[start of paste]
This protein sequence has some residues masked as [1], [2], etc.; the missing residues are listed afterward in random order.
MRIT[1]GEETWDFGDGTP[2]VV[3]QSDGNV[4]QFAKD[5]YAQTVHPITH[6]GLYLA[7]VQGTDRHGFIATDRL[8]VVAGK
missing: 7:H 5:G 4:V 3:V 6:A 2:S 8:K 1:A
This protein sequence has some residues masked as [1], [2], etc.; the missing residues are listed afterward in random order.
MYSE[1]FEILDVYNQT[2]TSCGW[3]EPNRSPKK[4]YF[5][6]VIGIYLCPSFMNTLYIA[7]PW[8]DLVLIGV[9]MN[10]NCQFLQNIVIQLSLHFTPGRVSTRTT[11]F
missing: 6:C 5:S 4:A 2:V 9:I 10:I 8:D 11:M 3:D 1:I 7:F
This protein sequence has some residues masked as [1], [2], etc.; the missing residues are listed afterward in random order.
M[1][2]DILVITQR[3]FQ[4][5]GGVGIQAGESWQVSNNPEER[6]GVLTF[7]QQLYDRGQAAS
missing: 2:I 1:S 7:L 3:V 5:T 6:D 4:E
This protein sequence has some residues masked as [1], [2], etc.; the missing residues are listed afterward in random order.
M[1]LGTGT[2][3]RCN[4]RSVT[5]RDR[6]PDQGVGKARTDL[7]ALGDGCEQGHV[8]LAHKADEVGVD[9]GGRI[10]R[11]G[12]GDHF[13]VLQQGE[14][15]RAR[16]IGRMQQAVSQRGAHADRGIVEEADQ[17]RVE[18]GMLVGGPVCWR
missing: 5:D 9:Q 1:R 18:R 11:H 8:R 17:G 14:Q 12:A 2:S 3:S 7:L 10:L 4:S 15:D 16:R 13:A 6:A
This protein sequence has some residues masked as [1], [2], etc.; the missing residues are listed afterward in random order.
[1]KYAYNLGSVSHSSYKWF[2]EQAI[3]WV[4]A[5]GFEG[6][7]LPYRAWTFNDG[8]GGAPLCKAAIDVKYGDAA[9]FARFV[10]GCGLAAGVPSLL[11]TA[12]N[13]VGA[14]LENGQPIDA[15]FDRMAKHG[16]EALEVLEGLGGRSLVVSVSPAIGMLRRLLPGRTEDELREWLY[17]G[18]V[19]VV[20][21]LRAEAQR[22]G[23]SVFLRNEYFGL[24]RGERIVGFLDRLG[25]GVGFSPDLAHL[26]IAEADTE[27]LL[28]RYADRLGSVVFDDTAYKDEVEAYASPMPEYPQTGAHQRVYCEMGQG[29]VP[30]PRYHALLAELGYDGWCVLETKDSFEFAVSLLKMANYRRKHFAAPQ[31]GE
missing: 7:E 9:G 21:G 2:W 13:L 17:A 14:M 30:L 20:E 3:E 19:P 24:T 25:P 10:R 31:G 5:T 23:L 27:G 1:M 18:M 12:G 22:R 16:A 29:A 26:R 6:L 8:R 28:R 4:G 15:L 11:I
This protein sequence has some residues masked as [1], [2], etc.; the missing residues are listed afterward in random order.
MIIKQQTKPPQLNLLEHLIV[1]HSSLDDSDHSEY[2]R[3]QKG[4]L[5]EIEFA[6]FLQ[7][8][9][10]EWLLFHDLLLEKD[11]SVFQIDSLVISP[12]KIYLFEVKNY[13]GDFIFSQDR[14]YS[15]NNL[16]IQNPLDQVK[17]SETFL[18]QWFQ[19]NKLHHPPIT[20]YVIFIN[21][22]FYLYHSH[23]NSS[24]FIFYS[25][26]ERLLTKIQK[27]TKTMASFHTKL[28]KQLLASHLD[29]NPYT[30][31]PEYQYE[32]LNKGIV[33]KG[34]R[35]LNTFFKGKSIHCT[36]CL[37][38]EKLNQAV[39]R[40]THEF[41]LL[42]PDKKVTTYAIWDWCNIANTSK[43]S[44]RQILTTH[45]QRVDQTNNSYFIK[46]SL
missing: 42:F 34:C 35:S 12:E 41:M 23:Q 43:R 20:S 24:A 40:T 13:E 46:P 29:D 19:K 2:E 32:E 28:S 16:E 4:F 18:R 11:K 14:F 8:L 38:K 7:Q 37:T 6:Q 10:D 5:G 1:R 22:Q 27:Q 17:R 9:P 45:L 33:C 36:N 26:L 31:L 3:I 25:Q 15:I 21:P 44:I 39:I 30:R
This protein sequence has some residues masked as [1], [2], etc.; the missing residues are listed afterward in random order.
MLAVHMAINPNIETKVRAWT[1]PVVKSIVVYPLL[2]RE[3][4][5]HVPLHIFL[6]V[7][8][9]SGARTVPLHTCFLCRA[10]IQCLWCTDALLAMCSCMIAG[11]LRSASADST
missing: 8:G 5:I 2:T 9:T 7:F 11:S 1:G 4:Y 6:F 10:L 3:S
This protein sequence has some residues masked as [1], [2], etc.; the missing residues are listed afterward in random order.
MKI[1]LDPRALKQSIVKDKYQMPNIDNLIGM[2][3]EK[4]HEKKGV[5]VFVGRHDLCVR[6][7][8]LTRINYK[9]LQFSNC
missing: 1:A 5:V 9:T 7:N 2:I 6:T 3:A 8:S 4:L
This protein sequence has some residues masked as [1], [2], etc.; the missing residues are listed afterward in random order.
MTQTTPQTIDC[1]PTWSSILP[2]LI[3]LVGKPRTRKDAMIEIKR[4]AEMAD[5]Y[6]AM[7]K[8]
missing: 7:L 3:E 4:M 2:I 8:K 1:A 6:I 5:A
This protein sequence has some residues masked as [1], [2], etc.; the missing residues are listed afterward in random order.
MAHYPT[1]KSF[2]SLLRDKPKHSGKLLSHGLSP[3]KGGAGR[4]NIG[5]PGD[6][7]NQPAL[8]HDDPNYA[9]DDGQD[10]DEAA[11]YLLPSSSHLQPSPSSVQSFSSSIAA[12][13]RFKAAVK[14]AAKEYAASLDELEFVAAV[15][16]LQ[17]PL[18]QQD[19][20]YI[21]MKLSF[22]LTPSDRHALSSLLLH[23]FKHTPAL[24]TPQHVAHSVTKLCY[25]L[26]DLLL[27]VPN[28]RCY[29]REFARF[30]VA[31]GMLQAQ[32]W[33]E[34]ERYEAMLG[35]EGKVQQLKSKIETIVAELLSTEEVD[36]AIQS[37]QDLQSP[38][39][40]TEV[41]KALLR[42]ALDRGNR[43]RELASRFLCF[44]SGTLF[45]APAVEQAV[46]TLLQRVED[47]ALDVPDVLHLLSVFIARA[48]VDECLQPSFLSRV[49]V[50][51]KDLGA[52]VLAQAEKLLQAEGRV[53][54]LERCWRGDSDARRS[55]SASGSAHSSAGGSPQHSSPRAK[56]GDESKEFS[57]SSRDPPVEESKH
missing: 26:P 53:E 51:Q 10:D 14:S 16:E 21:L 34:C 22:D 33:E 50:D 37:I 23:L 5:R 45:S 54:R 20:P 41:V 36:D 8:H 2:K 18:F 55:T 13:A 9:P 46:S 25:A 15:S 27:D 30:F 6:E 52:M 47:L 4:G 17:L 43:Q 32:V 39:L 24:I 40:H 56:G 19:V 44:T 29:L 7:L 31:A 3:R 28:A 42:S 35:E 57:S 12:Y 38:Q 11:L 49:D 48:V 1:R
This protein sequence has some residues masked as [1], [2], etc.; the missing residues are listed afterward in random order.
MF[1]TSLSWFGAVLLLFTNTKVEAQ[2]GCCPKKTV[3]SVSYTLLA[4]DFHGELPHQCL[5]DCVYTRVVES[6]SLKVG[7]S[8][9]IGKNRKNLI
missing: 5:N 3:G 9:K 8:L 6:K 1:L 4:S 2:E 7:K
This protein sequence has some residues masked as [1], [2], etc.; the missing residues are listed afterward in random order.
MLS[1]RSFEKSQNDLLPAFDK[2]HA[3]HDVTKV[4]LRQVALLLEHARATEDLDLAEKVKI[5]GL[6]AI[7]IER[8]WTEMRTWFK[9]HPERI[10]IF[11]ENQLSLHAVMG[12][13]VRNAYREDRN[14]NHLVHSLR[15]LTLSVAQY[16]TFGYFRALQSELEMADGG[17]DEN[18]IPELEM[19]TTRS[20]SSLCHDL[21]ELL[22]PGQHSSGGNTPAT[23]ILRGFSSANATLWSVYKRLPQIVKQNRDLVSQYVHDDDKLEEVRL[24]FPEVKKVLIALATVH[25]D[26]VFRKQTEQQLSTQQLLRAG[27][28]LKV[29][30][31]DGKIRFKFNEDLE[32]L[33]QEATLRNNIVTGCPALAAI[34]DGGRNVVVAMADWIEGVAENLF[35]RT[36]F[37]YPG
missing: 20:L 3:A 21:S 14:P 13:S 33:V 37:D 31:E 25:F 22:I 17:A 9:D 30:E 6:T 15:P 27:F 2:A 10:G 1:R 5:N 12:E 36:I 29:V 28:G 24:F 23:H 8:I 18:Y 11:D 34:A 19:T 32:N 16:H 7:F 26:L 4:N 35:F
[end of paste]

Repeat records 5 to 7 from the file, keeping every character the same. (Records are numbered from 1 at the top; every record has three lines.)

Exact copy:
This protein sequence has some residues masked as [1], [2], etc.; the missing residues are listed afterward in random order.
[1]KYAYNLGSVSHSSYKWF[2]EQAI[3]WV[4]A[5]GFEG[6][7]LPYRAWTFNDG[8]GGAPLCKAAIDVKYGDAA[9]FARFV[10]GCGLAAGVPSLL[11]TA[12]N[13]VGA[14]LENGQPIDA[15]FDRMAKHG[16]EALEVLEGLGGRSLVVSVSPAIGMLRRLLPGRTEDELREWLY[17]G[18]V[19]VV[20][21]LRAEAQR[22]G[23]SVFLRNEYFGL[24]RGERIVGFLDRLG[25]GVGFSPDLAHL[26]IAEADTE[27]LL[28]RYADRLGSVVFDDTAYKDEVEAYASPMPEYPQTGAHQRVYCEMGQG[29]VP[30]PRYHALLAELGYDGWCVLETKDSFEFAVSLLKMANYRRKHFAAPQ[31]GE
missing: 7:E 9:G 21:G 2:W 13:L 17:A 14:M 30:L 20:E 3:E 19:P 24:T 25:P 10:R 31:G 5:T 23:L 27:G 1:M 18:M 12:G 22:R 16:A 29:A 26:R 6:L 8:R 28:R 4:G 15:L 11:I
This protein sequence has some residues masked as [1], [2], etc.; the missing residues are listed afterward in random order.
MIIKQQTKPPQLNLLEHLIV[1]HSSLDDSDHSEY[2]R[3]QKG[4]L[5]EIEFA[6]FLQ[7][8][9][10]EWLLFHDLLLEKD[11]SVFQIDSLVISP[12]KIYLFEVKNY[13]GDFIFSQDR[14]YS[15]NNL[16]IQNPLDQVK[17]SETFL[18]QWFQ[19]NKLHHPPIT[20]YVIFIN[21][22]FYLYHSH[23]NSS[24]FIFYS[25][26]ERLLTKIQK[27]TKTMASFHTKL[28]KQLLASHLD[29]NPYT[30][31]PEYQYE[32]LNKGIV[33]KG[34]R[35]LNTFFKGKSIHCT[36]CL[37][38]EKLNQAV[39]R[40]THEF[41]LL[42]PDKKVTTYAIWDWCNIANTSK[43]S[44]RQILTTH[45]QRVDQTNNSYFIK[46]SL
missing: 42:F 34:C 35:S 12:E 41:M 23:Q 43:R 20:S 24:A 40:T 13:E 46:P 29:D 19:K 2:E 32:E 28:S 16:E 4:F 18:R 11:K 14:F 8:L 38:K 7:Q 37:T 6:Q 10:D 5:G 1:R 22:Q 27:Q 17:R 9:P 45:L 33:C 36:N 26:L 31:L 3:I 25:Q 15:I 21:P 44:I 39:I 30:R
This protein sequence has some residues masked as [1], [2], etc.; the missing residues are listed afterward in random order.
MLAVHMAINPNIETKVRAWT[1]PVVKSIVVYPLL[2]RE[3][4][5]HVPLHIFL[6]V[7][8][9]SGARTVPLHTCFLCRA[10]IQCLWCTDALLAMCSCMIAG[11]LRSASADST
missing: 8:G 5:I 2:T 9:T 7:F 11:S 1:G 4:Y 6:F 10:L 3:S